Daily Bible Studies & Sermon Notes

Spiritual Jealousy
Pastor Steve Schell
John 7:1-10
Do you know someone whose walk with God makes you jealous? Does it seem that He likes that person better than He likes you? Does He speak to them often and easily, yet when you seek Him you usually hear nothing? If so, those are symptoms of spiritual jealousy. It begins with a bit of envy, but if left unchecked grows into a deep resentment, even hatred, toward that particular person whom we believe is being blessed by God more than we are.

And I think spiritual jealousy is the root cause behind this shockingly ugly encounter between Jesus and His own brothers. They came to Him when it was time to make preparations to travel to Jerusalem for the Feast of Booths, and they pressed Him hard to attend that feast. John tells us that the situation in Judea by this time had grown so dangerous that Jesus had stopped traveling there and was ministering only in Galilee. It was no secret that the religious leaders wanted to kill Him, yet rather than try to protect Him, His brothers urged Him to put Himself in harm’s way. Why? Why did these four young men hate their older brother (half-brother) so deeply? Since it appears that their father Joseph had died sometime earlier, Jesus must have been the principle bread-winner in the family for a period of time, and He had always lived an exemplary life as their oldest brother. But none of that seems to have mattered. The brothers couldn’t deny the works of power Jesus was doing, but instead of being delighted that God was using their brother in such amazing ways, they attacked His character, accusing Him of being ambitious and self-promoting. The good news is that at least two of those four brothers would later on become disciples of Jesus, after His resurrection, but at the moment they were seething with spiritual jealousy.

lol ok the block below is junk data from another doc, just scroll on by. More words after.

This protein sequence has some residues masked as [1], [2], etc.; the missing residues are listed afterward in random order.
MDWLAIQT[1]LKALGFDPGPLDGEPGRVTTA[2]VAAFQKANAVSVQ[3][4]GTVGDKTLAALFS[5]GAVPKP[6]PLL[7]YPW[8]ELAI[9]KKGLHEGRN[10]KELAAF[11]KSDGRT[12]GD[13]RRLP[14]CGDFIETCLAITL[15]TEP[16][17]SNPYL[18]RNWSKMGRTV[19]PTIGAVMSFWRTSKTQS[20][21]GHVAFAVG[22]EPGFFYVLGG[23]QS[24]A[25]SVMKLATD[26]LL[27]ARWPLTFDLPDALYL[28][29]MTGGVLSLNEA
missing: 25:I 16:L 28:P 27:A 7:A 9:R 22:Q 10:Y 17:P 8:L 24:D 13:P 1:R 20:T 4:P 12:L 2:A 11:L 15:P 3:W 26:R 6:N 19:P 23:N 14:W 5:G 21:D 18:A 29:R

Let’s try to find out why, because few of us are immune to this attitude. And if we don’t guard our own hearts carefully it can damage us in the same way. We can end up hating not only a person, but the God who seems so unfair.